As time went by the Seljuk Turks, having gained influence through out the East, started advancing towards Constantinople. Romanus IV, the co-emperor of the Byzantine Empire of that time, foolishly stepped forward to meet the Seljuks. The latter though, being more experienced, “rooted the Byzantine army at Manzikert in 1071” (19). This defeat marked the beginning of the decline for Constantinople. Horrified at not being able to stop the Turks, who, feeling no resistance, advanced farther into the empire (20), the Byzantine emperor, Alexius I looked over to the west for help. The result of this was the first Crusade.
Having gathered enough armed men to fight for the Holy Land, Pope Urban II sent the crusaders to fight “against the infidel” (21); to free Jerusalem and help out Constantinople. It is unknown whether Pope Urban II had ulterior motives for the 1096 Crusade. What was declared as a means to bring relief to the Byzantine Empire, was soon understood by Alexius I that the crusaders were running after their own title and power. At this time, by recapturing Edessa, the Moslems proved to energetically fight back. This caused a major outburst of anger in the Europeans, ending in the second Crusade, which “proved to be a total failure” (22). No one stopped at the third Crusade though, which was an effect of the Moslems capturing Jerusalem in 1187 (23); instead, a fourth was organized.
The fourth Crusade, issued by Pope Innocent II, proved to be fatal to the city of Constantinople. At first everything went as planned, and the crusaders and Byzantines got along pretty well, but then something happened. After murdering the previous emperor, Alexius IV, who had provided the crusaders with all the necessary food and money, Murtzuphlus, the new emperor, refused to pay the waiting crusaders what they wanted. This caused all the anger that was already boiling in the crusaders to flow out. “Both sides realized that war was a certainty, and they began to prepare for battle” (24). Finally in 1204, the crusaders “sacked the great capital city… and created a new Latin Empire of Constantinople” (25).
By God’s will, the Byzantine Empire was recaptured and granted two more centuries before its final fall. In 1261 a general from Nicaea, Michael Palaeologus, decided to free Constantinople. His first try was not a victorious one, so he made a truce with the Latins (26). After learning of the garrison’s leave from the city, Palaeologus took the chance to try again and with positive results. Thus the great Empire of Byzantium regained its capital and a new emperor, Michael VIII of Byzantium (27). Constantinople was saved, but it was a wonder how this weakened state could limp into the XVI century. Finally though, its turn had come to step aside and let other empires and nations take its place.
A people known as the Ottoman Turks now stepped into the foreground of history. After having conquered most of the Eastern world, Mehmed II, their sultan at that time, came to the thick walls of Constantinople, knowing that the city’s last minute had struck. It was the year of 1453 when he burst into the city looting, plundering, and killing anyone who got under his blade. Constantinople was taken “by the sword;” 30,000 Christians were enslaved and even more became “food for the sword” (28). This horrible scene saw the sunset of the once mighty Constantinople, the city that had been the object of disputes and wars through much of its history.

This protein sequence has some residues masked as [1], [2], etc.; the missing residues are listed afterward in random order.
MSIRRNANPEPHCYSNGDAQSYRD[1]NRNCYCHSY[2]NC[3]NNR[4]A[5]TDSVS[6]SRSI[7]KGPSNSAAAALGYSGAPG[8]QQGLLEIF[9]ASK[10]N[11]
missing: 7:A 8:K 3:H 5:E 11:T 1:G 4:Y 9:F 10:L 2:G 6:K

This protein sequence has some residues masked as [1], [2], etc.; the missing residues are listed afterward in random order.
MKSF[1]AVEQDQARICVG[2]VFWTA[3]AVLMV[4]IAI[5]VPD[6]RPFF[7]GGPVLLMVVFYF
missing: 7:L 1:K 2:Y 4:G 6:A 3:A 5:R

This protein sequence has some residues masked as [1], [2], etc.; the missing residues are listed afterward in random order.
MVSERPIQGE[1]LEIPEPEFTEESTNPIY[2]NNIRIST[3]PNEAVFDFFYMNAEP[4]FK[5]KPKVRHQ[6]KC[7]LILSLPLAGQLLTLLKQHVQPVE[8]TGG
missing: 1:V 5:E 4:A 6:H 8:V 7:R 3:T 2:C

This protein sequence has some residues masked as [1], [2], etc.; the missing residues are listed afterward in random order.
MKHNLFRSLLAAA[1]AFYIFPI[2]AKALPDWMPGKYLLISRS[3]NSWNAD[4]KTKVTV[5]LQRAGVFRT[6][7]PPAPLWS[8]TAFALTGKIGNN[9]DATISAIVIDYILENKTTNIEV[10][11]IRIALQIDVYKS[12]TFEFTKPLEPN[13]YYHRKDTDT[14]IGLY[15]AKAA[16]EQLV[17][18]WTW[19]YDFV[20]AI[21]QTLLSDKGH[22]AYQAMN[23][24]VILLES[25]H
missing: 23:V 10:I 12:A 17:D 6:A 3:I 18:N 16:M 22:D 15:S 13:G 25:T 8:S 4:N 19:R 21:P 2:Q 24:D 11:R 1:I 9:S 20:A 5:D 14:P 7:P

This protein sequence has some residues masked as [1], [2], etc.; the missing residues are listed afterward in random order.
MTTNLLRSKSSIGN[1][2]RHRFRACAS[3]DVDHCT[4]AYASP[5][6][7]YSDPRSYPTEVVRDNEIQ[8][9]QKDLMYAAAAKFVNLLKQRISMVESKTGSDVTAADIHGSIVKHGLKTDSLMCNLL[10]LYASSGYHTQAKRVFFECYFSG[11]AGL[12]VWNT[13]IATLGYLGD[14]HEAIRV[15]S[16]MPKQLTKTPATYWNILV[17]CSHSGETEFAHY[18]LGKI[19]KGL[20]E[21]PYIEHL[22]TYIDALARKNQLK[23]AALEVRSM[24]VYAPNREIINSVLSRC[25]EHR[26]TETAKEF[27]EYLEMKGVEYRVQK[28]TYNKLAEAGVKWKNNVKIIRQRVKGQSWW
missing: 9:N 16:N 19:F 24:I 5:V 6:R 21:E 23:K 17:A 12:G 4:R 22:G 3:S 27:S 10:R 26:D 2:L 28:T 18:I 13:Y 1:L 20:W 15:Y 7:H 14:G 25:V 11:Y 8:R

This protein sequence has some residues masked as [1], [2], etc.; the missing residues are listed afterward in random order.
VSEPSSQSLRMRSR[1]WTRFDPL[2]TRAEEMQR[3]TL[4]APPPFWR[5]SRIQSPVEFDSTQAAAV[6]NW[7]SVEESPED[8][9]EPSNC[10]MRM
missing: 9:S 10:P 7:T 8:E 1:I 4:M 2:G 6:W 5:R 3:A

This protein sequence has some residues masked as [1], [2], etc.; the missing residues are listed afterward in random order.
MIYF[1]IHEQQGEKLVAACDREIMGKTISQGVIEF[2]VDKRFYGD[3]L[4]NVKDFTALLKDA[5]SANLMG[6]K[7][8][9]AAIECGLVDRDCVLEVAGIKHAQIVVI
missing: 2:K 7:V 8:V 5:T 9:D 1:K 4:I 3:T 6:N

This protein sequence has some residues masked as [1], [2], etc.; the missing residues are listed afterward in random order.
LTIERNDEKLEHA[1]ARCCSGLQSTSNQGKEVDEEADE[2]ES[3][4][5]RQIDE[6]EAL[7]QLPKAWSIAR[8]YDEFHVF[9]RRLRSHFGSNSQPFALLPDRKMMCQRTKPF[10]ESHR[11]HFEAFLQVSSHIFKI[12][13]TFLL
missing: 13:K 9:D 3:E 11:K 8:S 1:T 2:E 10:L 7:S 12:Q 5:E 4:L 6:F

The magnificent rise and shameful fall of the great city of Constantinople, at the heart of the Byzantine Empire, was inundated by religious forces at every turn. As such, the will of God served natural consequences to a divided Christiandom which had corrupted itself through political religiosity and theological pettiness.
1. Which water way was Constantinople located on?
a. Strait of Gibraltar
b. Bering Strait
c. Strait of Bosporus
d. Dardanelles (Channel)
2. What was the name of the famous church in Constantinople?
a. Christ the Savior Church
b. Hagia Sophia
d. St. Basil’s Cathedral
3. The first Crusade was the result of Justinian I asking the west for help
4. In what year did the Byzantine Empire regain Constantinople?
(8),(9),(11),(12),(13),(15),(16,(17),(19),(21),(22),(23),(25) Spielvogel, Jackson J. “Western Civilization.” Thomson Learning, Inc. USA. 2003.
(20),(26),(27) Treadgold, Warren. “A Concise History of Byzantium.” Palgrave. New York. 2001.
(1),(3),(4),(5),(6),(7),(10),(14) Mathews, Thomas E. “Byzantium: From Antiquity to the Renaissance.” Harry N. Abrams, Inc. New York. 1998.
(2) Norwich, John Julius. “Byzantium: The Early Centuries.” Alfred A. Knopf, Inc. New York. 1989.
(24) Phillips, Jonathan. “The Fourth Crusade: And the Sack of Constantinople.” Viking Penguin, Inc. USA. 2004.
(28) Mansel, Philip. “Constantinople: City of the World’s Desire, 1453-1924.” St. Martin’s Press. New York. 1995.
(18) Diehl, Charles. “Byzantium: Greatness and Decline.” Rutgers University Press. New Jersey. 1957.